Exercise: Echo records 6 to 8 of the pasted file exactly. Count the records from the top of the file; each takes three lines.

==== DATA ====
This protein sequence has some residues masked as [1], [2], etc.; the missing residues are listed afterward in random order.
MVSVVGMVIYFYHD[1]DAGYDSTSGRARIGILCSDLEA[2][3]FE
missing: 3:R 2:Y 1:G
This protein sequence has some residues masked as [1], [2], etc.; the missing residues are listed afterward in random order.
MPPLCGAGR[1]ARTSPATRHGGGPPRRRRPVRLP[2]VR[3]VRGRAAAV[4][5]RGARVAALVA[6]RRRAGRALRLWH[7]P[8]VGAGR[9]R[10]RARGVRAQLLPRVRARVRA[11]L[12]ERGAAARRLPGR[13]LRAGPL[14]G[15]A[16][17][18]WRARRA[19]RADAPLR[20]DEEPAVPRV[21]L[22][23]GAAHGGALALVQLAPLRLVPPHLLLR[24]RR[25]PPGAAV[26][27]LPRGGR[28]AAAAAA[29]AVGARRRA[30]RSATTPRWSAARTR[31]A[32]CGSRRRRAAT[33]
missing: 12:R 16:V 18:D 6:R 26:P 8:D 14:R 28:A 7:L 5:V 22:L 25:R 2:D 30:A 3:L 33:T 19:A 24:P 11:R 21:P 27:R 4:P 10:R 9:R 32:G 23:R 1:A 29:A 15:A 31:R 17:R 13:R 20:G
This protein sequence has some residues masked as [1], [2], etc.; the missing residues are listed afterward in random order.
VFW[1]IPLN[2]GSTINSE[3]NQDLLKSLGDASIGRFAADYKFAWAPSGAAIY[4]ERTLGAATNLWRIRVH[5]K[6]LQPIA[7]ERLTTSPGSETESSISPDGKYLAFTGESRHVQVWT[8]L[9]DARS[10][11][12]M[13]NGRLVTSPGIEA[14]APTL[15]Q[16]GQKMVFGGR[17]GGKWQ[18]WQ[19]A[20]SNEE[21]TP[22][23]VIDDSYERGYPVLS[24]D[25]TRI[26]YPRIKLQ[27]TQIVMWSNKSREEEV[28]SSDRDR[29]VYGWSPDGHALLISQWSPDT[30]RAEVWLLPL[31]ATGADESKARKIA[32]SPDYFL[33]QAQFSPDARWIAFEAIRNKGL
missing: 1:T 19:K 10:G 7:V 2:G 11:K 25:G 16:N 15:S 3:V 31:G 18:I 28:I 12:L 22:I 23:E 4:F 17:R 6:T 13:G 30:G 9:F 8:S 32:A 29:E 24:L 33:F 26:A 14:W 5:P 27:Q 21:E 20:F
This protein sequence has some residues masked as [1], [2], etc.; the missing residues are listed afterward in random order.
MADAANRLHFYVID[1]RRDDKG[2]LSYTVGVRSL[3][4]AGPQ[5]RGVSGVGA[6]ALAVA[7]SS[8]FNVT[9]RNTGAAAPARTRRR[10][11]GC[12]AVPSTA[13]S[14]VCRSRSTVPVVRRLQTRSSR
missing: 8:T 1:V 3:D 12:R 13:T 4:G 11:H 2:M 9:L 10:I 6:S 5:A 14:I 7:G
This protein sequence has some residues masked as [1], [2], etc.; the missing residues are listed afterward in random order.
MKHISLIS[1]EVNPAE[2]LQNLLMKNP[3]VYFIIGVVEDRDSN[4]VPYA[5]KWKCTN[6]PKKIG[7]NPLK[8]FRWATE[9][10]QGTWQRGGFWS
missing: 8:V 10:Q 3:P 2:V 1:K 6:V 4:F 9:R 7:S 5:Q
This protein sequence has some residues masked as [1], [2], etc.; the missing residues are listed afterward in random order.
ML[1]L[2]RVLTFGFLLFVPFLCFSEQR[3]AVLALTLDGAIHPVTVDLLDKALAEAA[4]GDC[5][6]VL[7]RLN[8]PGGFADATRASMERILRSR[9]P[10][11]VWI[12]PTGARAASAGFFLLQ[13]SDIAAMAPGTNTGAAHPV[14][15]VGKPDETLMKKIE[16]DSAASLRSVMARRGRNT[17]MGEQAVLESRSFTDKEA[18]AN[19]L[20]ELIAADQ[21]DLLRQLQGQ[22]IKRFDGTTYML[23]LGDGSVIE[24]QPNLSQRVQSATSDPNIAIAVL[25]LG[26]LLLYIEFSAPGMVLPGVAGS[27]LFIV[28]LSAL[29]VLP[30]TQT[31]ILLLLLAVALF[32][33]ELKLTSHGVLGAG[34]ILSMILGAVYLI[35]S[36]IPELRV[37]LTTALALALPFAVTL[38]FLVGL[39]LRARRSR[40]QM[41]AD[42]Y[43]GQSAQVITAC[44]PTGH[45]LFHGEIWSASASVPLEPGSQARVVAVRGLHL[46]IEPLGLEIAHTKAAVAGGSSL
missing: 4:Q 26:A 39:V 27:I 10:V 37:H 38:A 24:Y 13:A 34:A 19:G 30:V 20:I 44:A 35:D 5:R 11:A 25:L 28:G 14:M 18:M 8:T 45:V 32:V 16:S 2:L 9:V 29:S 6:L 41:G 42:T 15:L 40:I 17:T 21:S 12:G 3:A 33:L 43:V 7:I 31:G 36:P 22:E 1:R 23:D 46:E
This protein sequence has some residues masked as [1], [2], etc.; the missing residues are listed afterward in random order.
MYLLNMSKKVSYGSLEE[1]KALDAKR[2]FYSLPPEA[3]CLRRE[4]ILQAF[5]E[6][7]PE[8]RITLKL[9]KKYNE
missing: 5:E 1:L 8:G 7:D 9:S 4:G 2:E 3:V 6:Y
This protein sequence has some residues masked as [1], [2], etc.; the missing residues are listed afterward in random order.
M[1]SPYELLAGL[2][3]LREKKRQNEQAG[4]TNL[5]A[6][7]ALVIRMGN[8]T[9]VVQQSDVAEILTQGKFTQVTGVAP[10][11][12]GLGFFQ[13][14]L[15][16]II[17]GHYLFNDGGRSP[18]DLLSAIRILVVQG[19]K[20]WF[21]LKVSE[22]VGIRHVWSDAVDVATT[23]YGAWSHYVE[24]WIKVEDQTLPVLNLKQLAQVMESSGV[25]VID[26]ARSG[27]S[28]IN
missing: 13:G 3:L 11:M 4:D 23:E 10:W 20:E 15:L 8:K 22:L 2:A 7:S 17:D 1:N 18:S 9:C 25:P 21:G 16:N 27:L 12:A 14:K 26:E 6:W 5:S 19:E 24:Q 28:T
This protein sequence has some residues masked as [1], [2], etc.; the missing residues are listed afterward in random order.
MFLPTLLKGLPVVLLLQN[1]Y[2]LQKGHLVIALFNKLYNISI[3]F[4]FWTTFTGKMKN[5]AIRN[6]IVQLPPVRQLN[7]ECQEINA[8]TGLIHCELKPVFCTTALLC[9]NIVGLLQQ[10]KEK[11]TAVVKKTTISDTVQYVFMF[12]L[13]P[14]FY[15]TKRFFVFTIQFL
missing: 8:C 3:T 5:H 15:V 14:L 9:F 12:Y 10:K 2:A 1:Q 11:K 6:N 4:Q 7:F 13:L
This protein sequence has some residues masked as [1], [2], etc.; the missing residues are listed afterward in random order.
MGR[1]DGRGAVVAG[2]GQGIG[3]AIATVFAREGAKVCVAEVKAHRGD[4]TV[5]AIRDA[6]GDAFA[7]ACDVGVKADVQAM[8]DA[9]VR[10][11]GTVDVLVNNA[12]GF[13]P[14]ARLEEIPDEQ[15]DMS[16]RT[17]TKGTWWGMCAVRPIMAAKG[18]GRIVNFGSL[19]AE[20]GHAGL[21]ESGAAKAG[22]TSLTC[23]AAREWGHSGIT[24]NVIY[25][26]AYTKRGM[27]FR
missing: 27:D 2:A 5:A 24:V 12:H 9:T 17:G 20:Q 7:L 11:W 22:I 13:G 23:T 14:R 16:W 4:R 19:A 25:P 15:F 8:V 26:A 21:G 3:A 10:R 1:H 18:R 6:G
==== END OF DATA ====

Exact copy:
This protein sequence has some residues masked as [1], [2], etc.; the missing residues are listed afterward in random order.
ML[1]L[2]RVLTFGFLLFVPFLCFSEQR[3]AVLALTLDGAIHPVTVDLLDKALAEAA[4]GDC[5][6]VL[7]RLN[8]PGGFADATRASMERILRSR[9]P[10][11]VWI[12]PTGARAASAGFFLLQ[13]SDIAAMAPGTNTGAAHPV[14][15]VGKPDETLMKKIE[16]DSAASLRSVMARRGRNT[17]MGEQAVLESRSFTDKEA[18]AN[19]L[20]ELIAADQ[21]DLLRQLQGQ[22]IKRFDGTTYML[23]LGDGSVIE[24]QPNLSQRVQSATSDPNIAIAVL[25]LG[26]LLLYIEFSAPGMVLPGVAGS[27]LFIV[28]LSAL[29]VLP[30]TQT[31]ILLLLLAVALF[32][33]ELKLTSHGVLGAG[34]ILSMILGAVYLI[35]S[36]IPELRV[37]LTTALALALPFAVTL[38]FLVGL[39]LRARRSR[40]QM[41]AD[42]Y[43]GQSAQVITAC[44]PTGH[45]LFHGEIWSASASVPLEPGSQARVVAVRGLHL[46]IEPLGLEIAHTKAAVAGGSSL
missing: 4:Q 26:A 39:V 27:I 10:V 37:H 38:A 24:Y 13:A 34:A 19:G 30:V 20:I 44:A 35:D 5:R 11:A 25:L 28:G 14:M 18:M 8:T 45:V 32:V 16:S 2:L 9:V 29:S 6:L 41:G 42:T 15:L 40:I 17:T 21:S 12:G 3:A 33:L 43:V 7:I 31:G 36:P 22:E 1:R 23:D 46:E
This protein sequence has some residues masked as [1], [2], etc.; the missing residues are listed afterward in random order.
MYLLNMSKKVSYGSLEE[1]KALDAKR[2]FYSLPPEA[3]CLRRE[4]ILQAF[5]E[6][7]PE[8]RITLKL[9]KKYNE
missing: 5:E 1:L 8:G 7:D 9:S 4:G 2:E 3:V 6:Y
This protein sequence has some residues masked as [1], [2], etc.; the missing residues are listed afterward in random order.
M[1]SPYELLAGL[2][3]LREKKRQNEQAG[4]TNL[5]A[6][7]ALVIRMGN[8]T[9]VVQQSDVAEILTQGKFTQVTGVAP[10][11][12]GLGFFQ[13][14]L[15][16]II[17]GHYLFNDGGRSP[18]DLLSAIRILVVQG[19]K[20]WF[21]LKVSE[22]VGIRHVWSDAVDVATT[23]YGAWSHYVE[24]WIKVEDQTLPVLNLKQLAQVMESSGV[25]VID[26]ARSG[27]S[28]IN
missing: 13:G 3:L 11:M 4:D 23:E 10:W 20:E 15:L 8:K 22:L 2:A 7:S 17:D 1:N 18:S 9:C 25:P 21:G 16:N 27:L 12:A 14:K 26:E 6:W 5:S 19:E 24:Q 28:T